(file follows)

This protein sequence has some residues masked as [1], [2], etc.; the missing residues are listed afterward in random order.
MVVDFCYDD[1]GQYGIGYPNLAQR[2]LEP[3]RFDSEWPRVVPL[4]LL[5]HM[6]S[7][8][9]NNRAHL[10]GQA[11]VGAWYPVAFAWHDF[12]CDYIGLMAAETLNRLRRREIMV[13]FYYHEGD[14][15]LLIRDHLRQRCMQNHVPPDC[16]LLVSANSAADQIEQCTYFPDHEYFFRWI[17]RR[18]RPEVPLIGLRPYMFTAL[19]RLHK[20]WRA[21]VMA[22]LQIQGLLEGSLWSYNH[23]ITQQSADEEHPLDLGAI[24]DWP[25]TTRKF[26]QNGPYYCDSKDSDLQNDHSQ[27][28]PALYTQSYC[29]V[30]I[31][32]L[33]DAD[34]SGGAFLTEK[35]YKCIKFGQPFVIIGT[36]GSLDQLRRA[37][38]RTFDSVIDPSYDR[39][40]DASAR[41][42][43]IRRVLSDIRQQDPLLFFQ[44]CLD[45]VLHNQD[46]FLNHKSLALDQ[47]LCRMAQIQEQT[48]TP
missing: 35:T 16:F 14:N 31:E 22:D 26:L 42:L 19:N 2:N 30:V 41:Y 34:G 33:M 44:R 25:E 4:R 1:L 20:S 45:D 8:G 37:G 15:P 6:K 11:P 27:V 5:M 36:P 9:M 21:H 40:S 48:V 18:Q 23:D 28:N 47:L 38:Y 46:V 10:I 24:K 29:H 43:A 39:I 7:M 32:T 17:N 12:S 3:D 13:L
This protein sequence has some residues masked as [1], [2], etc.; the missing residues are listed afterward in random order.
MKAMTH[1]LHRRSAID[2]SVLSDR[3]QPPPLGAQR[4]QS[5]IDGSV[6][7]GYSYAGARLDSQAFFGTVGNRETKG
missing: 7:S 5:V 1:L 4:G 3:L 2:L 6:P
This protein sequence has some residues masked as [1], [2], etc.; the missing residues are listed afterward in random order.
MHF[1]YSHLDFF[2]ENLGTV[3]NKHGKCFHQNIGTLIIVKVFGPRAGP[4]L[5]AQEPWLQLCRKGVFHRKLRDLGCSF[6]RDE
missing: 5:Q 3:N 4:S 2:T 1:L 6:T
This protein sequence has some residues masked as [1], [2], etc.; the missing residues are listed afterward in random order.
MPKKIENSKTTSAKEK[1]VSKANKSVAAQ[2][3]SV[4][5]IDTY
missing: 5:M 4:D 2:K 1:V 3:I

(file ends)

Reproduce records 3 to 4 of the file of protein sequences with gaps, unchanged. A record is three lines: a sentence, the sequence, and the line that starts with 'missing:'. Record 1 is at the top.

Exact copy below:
This protein sequence has some residues masked as [1], [2], etc.; the missing residues are listed afterward in random order.
MHF[1]YSHLDFF[2]ENLGTV[3]NKHGKCFHQNIGTLIIVKVFGPRAGP[4]L[5]AQEPWLQLCRKGVFHRKLRDLGCSF[6]RDE
missing: 5:Q 3:N 4:S 2:T 1:L 6:T
This protein sequence has some residues masked as [1], [2], etc.; the missing residues are listed afterward in random order.
MPKKIENSKTTSAKEK[1]VSKANKSVAAQ[2][3]SV[4][5]IDTY
missing: 5:M 4:D 2:K 1:V 3:I